Magento Integration Solutions: Migrate from V1 to V2 (Part 1)
Magento 2 has come, but not as a complete replacement of its first version.
Magento 2 has come, but not as a complete replacement of its first version.
Rather, it is a continuation of the Magento integration solutions’ legacy to keep it above the e-commerce platform ladder.
The developers of Magento 1 were at a crossroads before making the decision that a simple update will not be sufficient. They have to break it down and build a new one entirely. This is the product of their commitment to keeping Magento the top e-commerce platform available. They had to change Magento’s internal architecture into something revolutionary. This includes how the core of the system is being implemented while expanding the parameters that the users can achieve.
Overall, the first version of the Magento integration solutions was not too bad. However, there are two glaring problems that needed correcting, which are:
In order to address this, Magento chooses to either follow the instructions to the letter, stop doing what they are already constructing, or invent new ways to implement their system. They end up deciding to leave the system as it is because it might end up in a huge mess, otherwise.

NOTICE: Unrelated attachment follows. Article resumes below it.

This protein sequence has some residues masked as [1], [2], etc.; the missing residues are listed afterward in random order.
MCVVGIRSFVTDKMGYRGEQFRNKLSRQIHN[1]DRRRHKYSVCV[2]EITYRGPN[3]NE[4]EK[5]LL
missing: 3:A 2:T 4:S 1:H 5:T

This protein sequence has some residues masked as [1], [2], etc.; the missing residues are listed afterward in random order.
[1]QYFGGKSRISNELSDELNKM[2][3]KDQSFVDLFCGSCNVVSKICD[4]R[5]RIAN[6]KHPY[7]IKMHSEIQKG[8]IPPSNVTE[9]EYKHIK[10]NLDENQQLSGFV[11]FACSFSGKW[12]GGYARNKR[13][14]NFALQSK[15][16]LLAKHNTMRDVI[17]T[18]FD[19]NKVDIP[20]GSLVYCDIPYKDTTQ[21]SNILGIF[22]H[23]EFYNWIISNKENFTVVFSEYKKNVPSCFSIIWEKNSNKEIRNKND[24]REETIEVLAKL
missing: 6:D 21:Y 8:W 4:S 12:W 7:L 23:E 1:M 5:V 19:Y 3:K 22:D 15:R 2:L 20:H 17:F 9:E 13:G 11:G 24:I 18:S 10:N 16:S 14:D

“Three concepts that we use to simplify the migration and make it a success includes current store review, make a migration plan, and use Magento’s data migration tool."
Jeff Dorsey (NetAesthetics Magento Developer)
To create its state-of-the-art FullStack system, Magento had to evolve from within. Integration of the best parts of the platform, including redesigning its architecture, its methodology, and the sophisticated forms of implementation had to be done. That is why, even today, the system that Magento has is never losing to anyone because it has everything you will need.